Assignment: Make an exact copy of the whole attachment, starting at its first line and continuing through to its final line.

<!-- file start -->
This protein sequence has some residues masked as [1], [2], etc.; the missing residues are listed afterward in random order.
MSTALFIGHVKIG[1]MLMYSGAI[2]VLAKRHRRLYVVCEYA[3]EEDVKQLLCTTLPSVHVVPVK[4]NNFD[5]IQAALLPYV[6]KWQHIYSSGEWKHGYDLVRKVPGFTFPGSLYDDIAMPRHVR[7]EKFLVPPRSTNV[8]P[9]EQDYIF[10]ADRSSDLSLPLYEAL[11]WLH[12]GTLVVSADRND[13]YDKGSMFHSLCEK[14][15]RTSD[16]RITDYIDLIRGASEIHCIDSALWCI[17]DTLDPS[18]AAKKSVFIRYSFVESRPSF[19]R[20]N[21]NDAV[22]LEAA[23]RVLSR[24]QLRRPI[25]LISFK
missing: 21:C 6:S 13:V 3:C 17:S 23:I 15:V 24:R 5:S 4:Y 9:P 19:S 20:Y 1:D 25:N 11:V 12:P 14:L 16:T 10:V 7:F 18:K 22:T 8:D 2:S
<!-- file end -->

This protein sequence has some residues masked as [1], [2], etc.; the missing residues are listed afterward in random order.
MSTALFIGHVKIG[1]MLMYSGAI[2]VLAKRHRRLYVVCEYA[3]EEDVKQLLCTTLPSVHVVPVK[4]NNFD[5]IQAALLPYV[6]KWQHIYSSGEWKHGYDLVRKVPGFTFPGSLYDDIAMPRHVR[7]EKFLVPPRSTNV[8]P[9]EQDYIF[10]ADRSSDLSLPLYEAL[11]WLH[12]GTLVVSADRND[13]YDKGSMFHSLCEK[14][15]RTSD[16]RITDYIDLIRGASEIHCIDSALWCI[17]DTLDPS[18]AAKKSVFIRYSFVESRPSF[19]R[20]N[21]NDAV[22]LEAA[23]RVLSR[24]QLRRPI[25]LISFK
missing: 21:C 6:S 13:V 3:C 17:S 23:I 15:V 24:R 5:S 4:Y 9:P 19:S 20:Y 1:D 25:N 11:V 12:P 14:L 16:T 10:V 7:F 18:K 22:T 8:D 2:S